Wednesday, September 4, 2013

Not a "Composer" Composer but a Composer for Theatre

Promotional art for Animus by Denis Clohessy and Noelia Ruiz

You might remember Denis Clohessy's musical score strutting with the flamenco moving Tino McGoldrig in Silent or chasing Farrell Blinks through a train in Man of Valour. Now his compositions take centre stage in the new play Animus directed by Noelia Ruiz for Dublin Fringe Festival.

"There was a really strong impetus from Denis to create music that is not just ambience", says Ruiz. "To create a piece where the music is the main dramatic drive".

Clohessy is quick to credit the talents of the actors as well, who on this occasion are Camille Lucy Ross, Jim Roche and Anna Shiels-McNamee. There is also an impressive design team with Jack Phelan and Aedín Cosgrove. I ask him about the story of the play.

"It's a Murder Revenge story so there's an event, either accidental or on purpose, at the beginning of the show and the truth of it will be revealed through an investigation. It's kind of like a detective story". To go into it further, the play's press release reveals that a man is left dealing with the consequences of a tragic accident while two sisters seek their own version of justice. But it isn't as straight forward as that.

"It's about putting the audience in a sort of moral conundrum", says Ruiz, "in terms of: is murder ever justified?".

Given his track record, Clohessy obviously has a strong understanding of different musical styles (his cinematic score from Man of Valour felt like a lost Han Zimmer number) and so I ask what genre the music in Animus would belong to.

"It's Clohessy", says Ruiz with pride.

In fact the main aesthetic influence is not musical but visual. Ruiz had come across a calendar by the illustrator Edward Gorey called Neglected Murderesses. "I immediately fell in love with it: the aesthetic of it, the humour and the darkness". Clohessy says that if the music is to belong to a genre, it's 'Gorey'.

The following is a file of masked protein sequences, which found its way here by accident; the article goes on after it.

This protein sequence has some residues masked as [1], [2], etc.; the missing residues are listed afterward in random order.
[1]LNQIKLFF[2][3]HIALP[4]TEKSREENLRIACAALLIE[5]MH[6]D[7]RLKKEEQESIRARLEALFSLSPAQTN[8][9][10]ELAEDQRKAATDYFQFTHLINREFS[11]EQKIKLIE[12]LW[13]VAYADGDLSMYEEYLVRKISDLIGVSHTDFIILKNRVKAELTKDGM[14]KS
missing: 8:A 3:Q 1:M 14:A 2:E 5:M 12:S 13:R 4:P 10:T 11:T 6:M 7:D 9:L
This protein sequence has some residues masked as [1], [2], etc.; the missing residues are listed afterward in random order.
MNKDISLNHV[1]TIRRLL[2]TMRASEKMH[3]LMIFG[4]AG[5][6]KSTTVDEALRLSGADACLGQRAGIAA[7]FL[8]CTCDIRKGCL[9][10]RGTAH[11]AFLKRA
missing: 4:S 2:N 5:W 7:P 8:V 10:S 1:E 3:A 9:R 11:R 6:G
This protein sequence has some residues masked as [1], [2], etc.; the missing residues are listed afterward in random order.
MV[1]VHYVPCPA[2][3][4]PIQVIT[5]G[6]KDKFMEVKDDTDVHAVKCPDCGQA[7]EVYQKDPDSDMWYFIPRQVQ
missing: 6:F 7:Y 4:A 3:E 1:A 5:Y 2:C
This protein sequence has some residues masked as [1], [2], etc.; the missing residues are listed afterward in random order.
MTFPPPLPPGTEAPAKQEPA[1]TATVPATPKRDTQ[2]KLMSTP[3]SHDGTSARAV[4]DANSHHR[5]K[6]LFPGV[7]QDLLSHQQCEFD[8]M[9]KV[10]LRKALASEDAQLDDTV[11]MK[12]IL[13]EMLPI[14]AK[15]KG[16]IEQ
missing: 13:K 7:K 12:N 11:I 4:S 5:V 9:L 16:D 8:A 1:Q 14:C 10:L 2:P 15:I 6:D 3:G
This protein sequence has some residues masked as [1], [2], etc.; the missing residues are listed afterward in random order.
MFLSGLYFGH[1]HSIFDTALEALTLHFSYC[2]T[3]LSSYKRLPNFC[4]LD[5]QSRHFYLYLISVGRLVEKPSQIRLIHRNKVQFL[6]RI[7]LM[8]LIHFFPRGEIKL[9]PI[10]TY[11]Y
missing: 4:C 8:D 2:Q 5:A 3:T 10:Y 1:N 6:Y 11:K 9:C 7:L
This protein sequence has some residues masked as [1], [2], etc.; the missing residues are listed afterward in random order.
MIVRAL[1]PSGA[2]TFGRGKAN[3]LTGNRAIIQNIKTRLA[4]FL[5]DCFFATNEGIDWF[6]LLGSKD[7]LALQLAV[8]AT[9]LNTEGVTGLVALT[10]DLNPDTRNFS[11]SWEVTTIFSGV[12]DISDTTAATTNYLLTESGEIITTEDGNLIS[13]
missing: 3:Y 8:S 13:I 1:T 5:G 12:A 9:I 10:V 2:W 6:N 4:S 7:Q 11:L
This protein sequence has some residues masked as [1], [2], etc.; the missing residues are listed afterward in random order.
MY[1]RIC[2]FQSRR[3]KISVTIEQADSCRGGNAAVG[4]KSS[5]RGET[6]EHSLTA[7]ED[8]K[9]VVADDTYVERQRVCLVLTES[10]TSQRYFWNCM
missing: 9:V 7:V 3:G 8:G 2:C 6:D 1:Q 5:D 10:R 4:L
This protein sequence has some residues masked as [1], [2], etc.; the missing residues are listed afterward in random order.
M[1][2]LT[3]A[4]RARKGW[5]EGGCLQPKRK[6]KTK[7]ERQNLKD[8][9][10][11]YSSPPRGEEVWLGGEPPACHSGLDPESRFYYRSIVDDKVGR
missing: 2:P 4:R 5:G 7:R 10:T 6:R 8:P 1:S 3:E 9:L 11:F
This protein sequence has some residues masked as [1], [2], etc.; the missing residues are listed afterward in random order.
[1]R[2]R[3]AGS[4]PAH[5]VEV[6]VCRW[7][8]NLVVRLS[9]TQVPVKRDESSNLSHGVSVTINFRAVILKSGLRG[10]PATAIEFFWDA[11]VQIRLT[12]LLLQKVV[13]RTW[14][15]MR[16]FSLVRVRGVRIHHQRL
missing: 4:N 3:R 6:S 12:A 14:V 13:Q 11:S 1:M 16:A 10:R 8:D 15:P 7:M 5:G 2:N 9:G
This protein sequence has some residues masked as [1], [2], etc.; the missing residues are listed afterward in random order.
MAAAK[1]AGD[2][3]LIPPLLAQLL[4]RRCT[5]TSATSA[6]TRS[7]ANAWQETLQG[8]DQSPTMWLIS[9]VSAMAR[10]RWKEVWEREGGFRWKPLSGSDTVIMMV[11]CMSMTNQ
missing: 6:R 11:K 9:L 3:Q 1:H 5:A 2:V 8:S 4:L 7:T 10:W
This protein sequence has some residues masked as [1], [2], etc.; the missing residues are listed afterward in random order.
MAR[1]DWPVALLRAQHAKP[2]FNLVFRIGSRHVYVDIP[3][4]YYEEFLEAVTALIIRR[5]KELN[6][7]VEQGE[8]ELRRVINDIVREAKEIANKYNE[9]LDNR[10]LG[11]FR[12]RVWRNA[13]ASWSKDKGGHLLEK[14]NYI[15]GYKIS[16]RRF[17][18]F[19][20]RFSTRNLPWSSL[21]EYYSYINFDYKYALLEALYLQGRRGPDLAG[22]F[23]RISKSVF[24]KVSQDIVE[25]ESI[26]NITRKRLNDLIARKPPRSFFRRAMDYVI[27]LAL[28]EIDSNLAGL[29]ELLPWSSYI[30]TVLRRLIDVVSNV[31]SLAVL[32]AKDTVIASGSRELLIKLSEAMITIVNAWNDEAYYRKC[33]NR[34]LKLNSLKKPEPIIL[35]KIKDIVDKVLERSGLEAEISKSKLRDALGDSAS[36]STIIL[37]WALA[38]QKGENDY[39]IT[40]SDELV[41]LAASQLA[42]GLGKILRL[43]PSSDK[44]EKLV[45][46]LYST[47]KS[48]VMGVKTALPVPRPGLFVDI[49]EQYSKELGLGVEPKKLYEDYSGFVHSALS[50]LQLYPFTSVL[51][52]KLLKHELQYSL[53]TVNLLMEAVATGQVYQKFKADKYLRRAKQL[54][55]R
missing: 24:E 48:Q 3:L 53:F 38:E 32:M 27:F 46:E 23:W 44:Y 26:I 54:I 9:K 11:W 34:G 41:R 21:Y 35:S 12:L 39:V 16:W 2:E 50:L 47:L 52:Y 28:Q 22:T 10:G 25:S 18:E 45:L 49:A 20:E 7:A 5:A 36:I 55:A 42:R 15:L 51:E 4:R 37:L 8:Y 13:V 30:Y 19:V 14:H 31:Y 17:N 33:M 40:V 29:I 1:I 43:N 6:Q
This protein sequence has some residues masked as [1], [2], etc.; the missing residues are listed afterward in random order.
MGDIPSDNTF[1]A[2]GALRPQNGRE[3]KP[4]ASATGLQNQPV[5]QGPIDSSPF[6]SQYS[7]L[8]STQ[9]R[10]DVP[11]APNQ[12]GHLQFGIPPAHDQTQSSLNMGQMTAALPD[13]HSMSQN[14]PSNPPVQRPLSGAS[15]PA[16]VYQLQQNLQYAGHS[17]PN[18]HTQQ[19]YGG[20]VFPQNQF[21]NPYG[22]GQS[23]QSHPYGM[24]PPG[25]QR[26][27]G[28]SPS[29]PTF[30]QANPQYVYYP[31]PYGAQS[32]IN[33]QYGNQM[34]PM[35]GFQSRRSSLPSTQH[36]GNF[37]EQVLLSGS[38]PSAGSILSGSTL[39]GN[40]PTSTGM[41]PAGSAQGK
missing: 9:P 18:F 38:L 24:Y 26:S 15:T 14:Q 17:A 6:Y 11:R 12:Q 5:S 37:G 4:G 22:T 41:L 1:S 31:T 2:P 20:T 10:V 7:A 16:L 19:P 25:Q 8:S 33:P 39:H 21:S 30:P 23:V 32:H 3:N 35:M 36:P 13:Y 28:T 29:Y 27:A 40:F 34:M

An illustration from Edward Gorey's Neglected Murderesses. It's entitled: "Nurse J. Rosebeetle ... tilted her employer out of a wheelchair and over a cliff at Sludgemouth in 1898".

The musicians involved are Kim V Porcelli on cello and The Quintessential Saxophone Quartet from Dublin Institute of Technology. It's a chamber ensemble and Clohessy finds that the saxophone adds a noir element.

"I think in a way we are creating pictures with music", says Ruiz. Her approach seems to be very visual, using the Viewpoints techniques of Anne Bogart in the rehearsal room as well as methods picked up from other choreographers. She works with the actors to find the scenic action and then Clohessy applies instrumentation to the characters, forming a subtext of their lives. But the presence of music seems bigger than that. "The music becomes another character".

The idea is that music guides the action in the way that a play text conventionally does, and that could be extraordinary to see. "I wouldn't see myself as a "composer" composer. I'd see myself as a composer for theatre", says Clohessy, and with Animus he might be reassessing that role in a major way.

Animus runs Sept 17-21 at 20.45 at The Lir Academy

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